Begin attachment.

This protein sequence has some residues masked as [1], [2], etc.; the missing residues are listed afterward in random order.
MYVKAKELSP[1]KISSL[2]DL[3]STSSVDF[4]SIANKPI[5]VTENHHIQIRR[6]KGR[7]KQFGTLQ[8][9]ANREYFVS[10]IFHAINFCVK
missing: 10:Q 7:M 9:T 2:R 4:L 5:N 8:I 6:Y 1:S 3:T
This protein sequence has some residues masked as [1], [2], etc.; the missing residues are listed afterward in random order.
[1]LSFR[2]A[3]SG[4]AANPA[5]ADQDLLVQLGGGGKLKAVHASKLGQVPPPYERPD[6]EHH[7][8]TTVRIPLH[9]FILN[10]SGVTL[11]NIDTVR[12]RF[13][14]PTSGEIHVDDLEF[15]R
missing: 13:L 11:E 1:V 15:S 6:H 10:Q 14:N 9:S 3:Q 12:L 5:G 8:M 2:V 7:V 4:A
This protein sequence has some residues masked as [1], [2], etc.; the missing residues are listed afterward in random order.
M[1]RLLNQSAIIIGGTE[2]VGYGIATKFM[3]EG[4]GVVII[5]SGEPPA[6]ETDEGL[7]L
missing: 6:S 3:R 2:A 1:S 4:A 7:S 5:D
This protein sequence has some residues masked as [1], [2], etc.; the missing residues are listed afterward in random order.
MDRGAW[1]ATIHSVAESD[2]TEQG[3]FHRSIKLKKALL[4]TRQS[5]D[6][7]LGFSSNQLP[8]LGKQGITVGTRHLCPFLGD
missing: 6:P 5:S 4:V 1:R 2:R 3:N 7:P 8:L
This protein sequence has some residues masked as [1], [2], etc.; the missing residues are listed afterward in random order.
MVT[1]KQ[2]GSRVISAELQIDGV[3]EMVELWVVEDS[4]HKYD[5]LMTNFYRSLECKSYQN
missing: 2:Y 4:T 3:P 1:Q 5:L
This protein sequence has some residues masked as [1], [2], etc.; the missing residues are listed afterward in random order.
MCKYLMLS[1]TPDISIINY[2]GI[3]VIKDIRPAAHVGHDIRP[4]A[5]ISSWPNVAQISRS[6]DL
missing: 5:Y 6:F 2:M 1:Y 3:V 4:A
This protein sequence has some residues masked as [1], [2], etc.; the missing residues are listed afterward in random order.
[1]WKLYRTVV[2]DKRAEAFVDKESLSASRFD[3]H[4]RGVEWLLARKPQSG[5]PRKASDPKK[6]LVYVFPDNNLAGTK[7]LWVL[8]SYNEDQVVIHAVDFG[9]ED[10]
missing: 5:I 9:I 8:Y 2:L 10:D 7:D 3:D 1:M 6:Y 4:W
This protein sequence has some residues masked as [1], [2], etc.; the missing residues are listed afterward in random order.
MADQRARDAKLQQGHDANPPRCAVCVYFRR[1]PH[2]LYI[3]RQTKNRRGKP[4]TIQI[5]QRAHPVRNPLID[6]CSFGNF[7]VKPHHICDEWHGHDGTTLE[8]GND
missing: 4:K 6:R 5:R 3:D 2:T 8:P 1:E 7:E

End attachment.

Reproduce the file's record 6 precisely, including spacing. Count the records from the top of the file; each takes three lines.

This protein sequence has some residues masked as [1], [2], etc.; the missing residues are listed afterward in random order.
MCKYLMLS[1]TPDISIINY[2]GI[3]VIKDIRPAAHVGHDIRP[4]A[5]ISSWPNVAQISRS[6]DL
missing: 5:Y 6:F 2:M 1:Y 3:V 4:A